"If [Bram] really wanted to kill Dracula, he would have done exactly what he had Van Helsing explain to the other band of heroes when they had to kill Lucy — they had to put a wooden stake through her heart and cut her head off," Stoker says. "So why at the end of the novel, when they have the chance to kill the alpha vampire of all time, they only put the knife in the heart, not a wooden stake? I think he wants Dracula to come back. And that's the opening Ian and I use to say we can justify Dracula coming back as an un-dead."

But Dracula isn't the only threat in The Un-Dead — the writers took another bloodthirsty historical figure and turned her into a major character. The Countess Elizabeth Bathory is said to have killed hundreds of virgins in the 16th century and bathed in their blood.

"She's kind of the main demon," Stoker says. "Dracula is her adversary in this story."

Within the first two chapters, Bathory has stripped and whipped a village girl, hung her upside down, slit her throat, and orgasmed in a shower of her blood. And that's just one example of some of the highly sexual scenes in the novel — yet another departure from the original.

Stoker and Holt took turns writing chapters, passing the novel back and forth and giving each other feedback. A team of editors tried to give it an overall cohesive feel.

"I wouldn't have done it without him," Stoker says. "I'm just not a strong enough writer. Once we got the subplots, the difficult thing was weaving them together."

Holt was certainly a worthy person to partner with. In the mid-'90s, he developed a screenplay for the non-fiction book In Search of Dracula (1972), written by Fulbright scholars Raymond McNally and Radu Florescu (Prince Dracula's descendant). The pair became Holt's mentors, and he joined the Transylvanian Society of Dracula, attended Dracula conferences, and even spent the night in his castle in Poenari. In 1997, he presented the lecture, "How Dracula Might Be Responsible for the Discovery of America," at a Dracula conference in L.A. Connections made there eventually led to his meeting with Dacre Stoker.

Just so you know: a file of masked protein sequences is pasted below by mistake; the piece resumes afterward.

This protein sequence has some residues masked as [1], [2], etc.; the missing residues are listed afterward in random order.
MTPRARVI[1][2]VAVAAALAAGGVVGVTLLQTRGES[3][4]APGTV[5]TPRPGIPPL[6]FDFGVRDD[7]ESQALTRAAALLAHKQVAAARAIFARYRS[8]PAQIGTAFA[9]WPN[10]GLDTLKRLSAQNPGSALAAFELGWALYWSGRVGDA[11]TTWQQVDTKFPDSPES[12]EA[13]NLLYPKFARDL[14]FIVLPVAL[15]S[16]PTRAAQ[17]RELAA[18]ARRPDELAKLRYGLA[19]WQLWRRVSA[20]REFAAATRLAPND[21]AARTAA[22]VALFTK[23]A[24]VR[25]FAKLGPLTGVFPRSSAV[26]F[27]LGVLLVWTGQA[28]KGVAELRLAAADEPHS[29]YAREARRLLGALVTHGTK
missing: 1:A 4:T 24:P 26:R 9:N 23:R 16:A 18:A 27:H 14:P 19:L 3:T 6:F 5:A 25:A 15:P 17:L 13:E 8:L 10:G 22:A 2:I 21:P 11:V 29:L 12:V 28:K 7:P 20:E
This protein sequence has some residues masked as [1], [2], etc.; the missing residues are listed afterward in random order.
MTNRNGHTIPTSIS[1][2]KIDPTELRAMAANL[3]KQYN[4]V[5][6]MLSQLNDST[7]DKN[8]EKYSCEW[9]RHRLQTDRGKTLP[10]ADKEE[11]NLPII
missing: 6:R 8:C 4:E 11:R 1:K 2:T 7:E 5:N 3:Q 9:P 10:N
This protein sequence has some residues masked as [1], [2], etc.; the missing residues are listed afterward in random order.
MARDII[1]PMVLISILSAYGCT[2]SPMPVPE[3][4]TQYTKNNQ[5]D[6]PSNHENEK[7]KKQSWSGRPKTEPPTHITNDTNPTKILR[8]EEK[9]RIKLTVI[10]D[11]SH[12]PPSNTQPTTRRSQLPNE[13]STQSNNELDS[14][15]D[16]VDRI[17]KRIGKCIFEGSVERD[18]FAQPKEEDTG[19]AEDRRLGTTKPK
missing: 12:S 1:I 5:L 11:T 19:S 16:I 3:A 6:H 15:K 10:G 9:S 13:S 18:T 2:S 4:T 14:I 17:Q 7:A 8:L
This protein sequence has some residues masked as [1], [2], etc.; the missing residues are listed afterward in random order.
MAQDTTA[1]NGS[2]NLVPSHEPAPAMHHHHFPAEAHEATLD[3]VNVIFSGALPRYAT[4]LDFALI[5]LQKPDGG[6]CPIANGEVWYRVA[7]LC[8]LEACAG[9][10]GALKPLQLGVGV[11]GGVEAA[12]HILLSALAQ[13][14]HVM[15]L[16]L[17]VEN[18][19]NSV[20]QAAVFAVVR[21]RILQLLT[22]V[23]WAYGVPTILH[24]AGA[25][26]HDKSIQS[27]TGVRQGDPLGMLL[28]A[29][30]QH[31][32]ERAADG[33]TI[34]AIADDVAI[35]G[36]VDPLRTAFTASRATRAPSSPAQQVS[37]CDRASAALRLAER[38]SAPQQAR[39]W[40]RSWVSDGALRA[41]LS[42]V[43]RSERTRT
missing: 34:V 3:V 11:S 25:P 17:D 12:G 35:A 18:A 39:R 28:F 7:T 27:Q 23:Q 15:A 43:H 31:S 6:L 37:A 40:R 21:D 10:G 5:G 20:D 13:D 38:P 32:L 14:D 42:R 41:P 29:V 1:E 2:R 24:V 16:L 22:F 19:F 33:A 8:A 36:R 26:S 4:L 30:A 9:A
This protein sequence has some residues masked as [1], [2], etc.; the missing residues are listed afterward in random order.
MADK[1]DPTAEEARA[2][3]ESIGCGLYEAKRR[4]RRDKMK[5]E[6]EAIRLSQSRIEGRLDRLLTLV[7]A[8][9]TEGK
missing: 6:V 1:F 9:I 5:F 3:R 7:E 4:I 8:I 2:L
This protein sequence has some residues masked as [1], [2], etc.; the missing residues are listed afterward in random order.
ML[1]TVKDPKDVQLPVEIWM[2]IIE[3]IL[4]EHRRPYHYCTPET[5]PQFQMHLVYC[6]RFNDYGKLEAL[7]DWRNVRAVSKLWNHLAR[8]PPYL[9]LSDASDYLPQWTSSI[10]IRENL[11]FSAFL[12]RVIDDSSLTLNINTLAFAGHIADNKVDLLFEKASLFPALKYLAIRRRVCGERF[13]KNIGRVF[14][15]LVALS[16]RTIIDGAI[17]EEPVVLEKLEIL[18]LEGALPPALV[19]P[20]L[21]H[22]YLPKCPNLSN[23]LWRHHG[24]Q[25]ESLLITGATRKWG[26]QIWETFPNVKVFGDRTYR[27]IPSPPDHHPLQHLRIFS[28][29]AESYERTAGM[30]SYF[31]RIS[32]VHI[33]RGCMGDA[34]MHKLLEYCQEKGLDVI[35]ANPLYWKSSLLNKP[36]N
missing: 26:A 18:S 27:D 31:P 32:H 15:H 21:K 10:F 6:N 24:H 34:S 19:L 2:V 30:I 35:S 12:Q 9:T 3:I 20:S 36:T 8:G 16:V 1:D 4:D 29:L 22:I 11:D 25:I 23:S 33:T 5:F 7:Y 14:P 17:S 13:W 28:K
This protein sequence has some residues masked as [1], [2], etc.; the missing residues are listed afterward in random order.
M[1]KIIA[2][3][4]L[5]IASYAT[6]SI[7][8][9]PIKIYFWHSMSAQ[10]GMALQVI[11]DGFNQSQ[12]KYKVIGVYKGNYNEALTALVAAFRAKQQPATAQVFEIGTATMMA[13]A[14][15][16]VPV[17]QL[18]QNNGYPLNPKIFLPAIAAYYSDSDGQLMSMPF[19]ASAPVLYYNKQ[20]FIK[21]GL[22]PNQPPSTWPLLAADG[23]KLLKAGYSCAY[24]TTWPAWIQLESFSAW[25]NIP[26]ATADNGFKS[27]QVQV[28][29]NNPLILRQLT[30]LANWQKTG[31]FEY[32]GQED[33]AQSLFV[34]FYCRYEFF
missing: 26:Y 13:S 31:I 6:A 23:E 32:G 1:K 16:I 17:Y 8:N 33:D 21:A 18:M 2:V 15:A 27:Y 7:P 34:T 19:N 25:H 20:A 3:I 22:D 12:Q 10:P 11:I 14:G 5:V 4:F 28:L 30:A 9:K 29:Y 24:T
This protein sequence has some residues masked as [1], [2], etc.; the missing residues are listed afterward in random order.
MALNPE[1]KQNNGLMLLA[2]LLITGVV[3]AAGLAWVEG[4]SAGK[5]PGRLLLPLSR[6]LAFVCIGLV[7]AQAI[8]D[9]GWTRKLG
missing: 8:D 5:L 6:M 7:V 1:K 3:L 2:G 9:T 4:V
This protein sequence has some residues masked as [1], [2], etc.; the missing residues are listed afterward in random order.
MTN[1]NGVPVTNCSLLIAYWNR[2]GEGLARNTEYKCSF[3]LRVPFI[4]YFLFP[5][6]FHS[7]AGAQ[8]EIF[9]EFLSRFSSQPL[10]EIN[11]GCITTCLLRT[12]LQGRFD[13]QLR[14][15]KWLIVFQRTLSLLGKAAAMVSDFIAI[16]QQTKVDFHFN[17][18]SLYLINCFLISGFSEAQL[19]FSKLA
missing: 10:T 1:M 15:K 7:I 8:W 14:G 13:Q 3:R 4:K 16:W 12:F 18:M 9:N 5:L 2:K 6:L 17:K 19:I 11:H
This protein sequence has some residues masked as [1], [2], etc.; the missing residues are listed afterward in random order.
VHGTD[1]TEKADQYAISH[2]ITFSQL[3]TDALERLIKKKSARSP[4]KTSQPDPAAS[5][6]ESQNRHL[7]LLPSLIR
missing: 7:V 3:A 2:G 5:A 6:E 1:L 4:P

There have been rumors of film studios considering the book since its release, but Stoker says so far, there have been no bites. While the hope is to get their creation on the big screen, Stoker continues to explore a writing career. He's in the final stages of an illustrated tribute book with Dracula scholar Elizabeth Miller as well as a prequel, which once again stars Bram and other Stoker relatives. He hopes to make writing a full-time endeavor, but he will continue to collaborate with more established writers.

"I just don't feel confident enough to put out the quality of writing that would really be expected of a Stoker," he admits. "I'm not too proud to collaborate and then share the profits with someone else."

The book has seen some positive reviews, but there's no doubt that the only reason it's being billed as an official sequel is because of Stoker's name on the cover. Without that, it would likely fall into the over-saturated genre of vampire fiction.

"I am not ashamed to say that my name certainly helped get the manuscript read by a few publishers," Stoker says. "Had the story not been any good, then I don't think a reputable publisher like Dutton would have purchased it just because of my name."